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Kidney-Disease Care Faces Overhaul on Trump’s Order

Poised to shake up the multimillion-dollar industry for kidney care, President Donald Trump signed an executive order Wednesday aimed at expanding organ-transplant accessibility as well as at-home treatment options.

WASHINGTON (CN) – Poised to shake up the multimillion-dollar industry for kidney care, President Donald Trump signed an executive order Wednesday aimed at expanding organ-transplant accessibility as well as at-home treatment options.

The U.S. has long lacked a sufficient inventory of transportable organs to meet demand. According to the United Network for Organ Sharing based in Richmond, Virginia, there are more than 113,000 people waiting for transplants in the United States alone.

Wednesday’s order strives to change that, to start, by streamlining the performance of the 58 nonprofit organizations that collect organs, ultimately reducing the amount of organs that are discarded.

All told, the White House estimates the plan will make roughly 17,000 healthy kidneys available for transplant, as well as 11,000 livers, hearts and other vital organs.

Before signing the executive order Wednesday, President Trump said the kidney has a “very special place” in his heart.

“It’s an incredible thing,” said Trump, whose wife, Melania, was hospitalized for kidney issues last year.

In an official statement following the signing, Trump said the order would give patients more options.

“We believe in giving patients choice and freedom in healthcare, ensuring access to the doctors they want, the treatments they need and the highest standard of medical care anywhere in the world,” Trump said.

The order also hopes to recoup losses to Medicare, which, according to the National Kidney Foundation, spent $35 billion in 2016 for dialysis, a treatment regimen where toxins and excess water are removed from the blood of people with malfunctioning kidneys.

Some 30 million Americans have a form of kidney disease and once a person reaches the most advanced stages of the disease, without a transplant or dialysis, the illness can be fatal. The CDC reported in 2017 that kidney disease was the ninth leading cause of death in the United States.

Ensuring that more Americans are treated with in-home dialysis, instead of frequenting a kidney center or hospital for treatment, has been pushed by members of the administration’s Health and Human Services Department since May.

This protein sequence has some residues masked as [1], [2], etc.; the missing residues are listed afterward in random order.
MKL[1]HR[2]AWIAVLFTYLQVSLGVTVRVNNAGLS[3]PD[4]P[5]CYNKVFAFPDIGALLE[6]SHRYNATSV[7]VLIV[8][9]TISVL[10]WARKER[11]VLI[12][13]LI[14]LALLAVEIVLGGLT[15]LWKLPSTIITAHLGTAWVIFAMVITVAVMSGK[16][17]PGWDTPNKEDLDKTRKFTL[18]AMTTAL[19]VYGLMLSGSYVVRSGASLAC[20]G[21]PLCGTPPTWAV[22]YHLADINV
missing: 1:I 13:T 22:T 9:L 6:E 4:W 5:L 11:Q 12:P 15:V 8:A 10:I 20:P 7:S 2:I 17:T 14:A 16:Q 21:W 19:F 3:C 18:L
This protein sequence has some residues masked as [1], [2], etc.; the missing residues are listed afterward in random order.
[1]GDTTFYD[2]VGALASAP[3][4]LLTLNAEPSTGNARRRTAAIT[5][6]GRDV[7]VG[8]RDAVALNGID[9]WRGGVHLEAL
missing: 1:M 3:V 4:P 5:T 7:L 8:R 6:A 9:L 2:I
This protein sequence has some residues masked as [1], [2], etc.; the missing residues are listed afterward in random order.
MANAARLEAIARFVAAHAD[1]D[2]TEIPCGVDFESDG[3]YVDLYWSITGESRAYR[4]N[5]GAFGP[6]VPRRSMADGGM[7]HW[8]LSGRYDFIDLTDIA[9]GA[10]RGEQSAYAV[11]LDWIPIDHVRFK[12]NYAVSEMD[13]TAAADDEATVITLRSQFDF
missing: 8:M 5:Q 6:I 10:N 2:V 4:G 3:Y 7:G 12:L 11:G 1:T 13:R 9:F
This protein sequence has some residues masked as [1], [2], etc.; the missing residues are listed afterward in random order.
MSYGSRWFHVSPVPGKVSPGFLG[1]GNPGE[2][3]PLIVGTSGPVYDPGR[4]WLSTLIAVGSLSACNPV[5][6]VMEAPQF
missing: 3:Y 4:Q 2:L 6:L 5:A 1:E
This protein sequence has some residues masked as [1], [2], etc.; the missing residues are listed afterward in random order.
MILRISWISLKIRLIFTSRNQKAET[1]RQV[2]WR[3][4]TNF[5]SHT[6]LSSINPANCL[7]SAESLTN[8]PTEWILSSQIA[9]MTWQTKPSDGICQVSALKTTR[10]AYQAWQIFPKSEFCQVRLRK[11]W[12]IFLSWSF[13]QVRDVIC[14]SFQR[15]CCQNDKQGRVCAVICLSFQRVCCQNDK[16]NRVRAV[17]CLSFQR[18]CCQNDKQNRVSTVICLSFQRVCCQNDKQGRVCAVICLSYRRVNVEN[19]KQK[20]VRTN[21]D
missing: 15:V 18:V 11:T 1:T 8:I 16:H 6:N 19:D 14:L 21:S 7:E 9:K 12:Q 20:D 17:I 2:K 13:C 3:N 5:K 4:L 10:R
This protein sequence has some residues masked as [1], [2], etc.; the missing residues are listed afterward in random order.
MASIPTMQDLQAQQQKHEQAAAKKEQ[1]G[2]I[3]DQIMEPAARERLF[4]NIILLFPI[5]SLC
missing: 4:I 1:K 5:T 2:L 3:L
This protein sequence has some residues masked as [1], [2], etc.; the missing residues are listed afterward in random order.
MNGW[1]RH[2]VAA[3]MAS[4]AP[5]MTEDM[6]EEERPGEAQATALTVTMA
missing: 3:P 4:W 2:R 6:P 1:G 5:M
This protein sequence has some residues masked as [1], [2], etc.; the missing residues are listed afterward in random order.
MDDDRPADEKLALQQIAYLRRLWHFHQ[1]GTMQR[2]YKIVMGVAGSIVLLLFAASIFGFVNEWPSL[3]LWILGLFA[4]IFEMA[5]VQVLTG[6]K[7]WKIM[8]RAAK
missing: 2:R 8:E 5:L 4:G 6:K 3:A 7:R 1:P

The department did not immediately respond to request for comment Wednesday and does not generally comment on pending rulemaking. In a May speech delivered during the agency’s annual kidney health initiative, however, HHS Deputy Secretary Eric Hargan emphasized  the administration’s wish to focus on more on “convenient” care.

“Too many Americans don’t shift to more convenient dialysis options and too many Americans never get a chance at a kidney transplant,” Hargan said.

In 2017, the National Institute of Health, with funding from the federal government, launched its Kidney Precision Medicine Project to better understand both kidney disease and treatment techniques. Enrollment for study participants will begin soon.

The current model of treatment relies heavily on patients receiving care at the hospital and the makers of dialysis machines are were shaken in the run up to the president’s announcement. Two of the nation’s top providers, DaVita and Fresenius Medical Care, saw a dip in their respective shares of 8.7% and 6.5% Tuesday. Dialysis centers across the U.S. reported a hefty $24 billion in revenue in 2018. DaVita and Fresenius Medical Care own the majority of machines in those centers.

According to Wednesday’s order, convenience will also be extended to donors not just recipients. Typically, only low-income donors have their travel expenses paid to and from the hospital and receive reimbursement for lost wages. Under the new order, people with middle and high incomes will also be eligible for reimbursement.

The order also outlines directives around deceased donors. Currently, the system set up to assess eligible donors through organ procurement organizations is based on a series of incentives. These centers are evaluated based on the number of organs are recovered from “eligible deaths.” But the organizations are also the only group making that determination, opening the door to a manipulation of reported donor numbers.

Under the new directive, that system would be exchanged for another process that the government touts as harder to manipulate. Procurement centers will now have to evaluate the number of deceased donors as part of the grand total of those people deceased at 75 years old or younger. It will also require evaluation of whether the cause of death lines up with the donation.

This, the White House argues, creates a baseline for agencies to work from that is more objective and accurate.

The order will also instruct kidney-treatment centers to reform how they accept provider payments and incentivize preventative care. The Food and Drug Administration has orders meanwhile to review advances in new medical breakthroughs and treatment methods that don’t immediately rely on costly care from a designated kidney treatment center.

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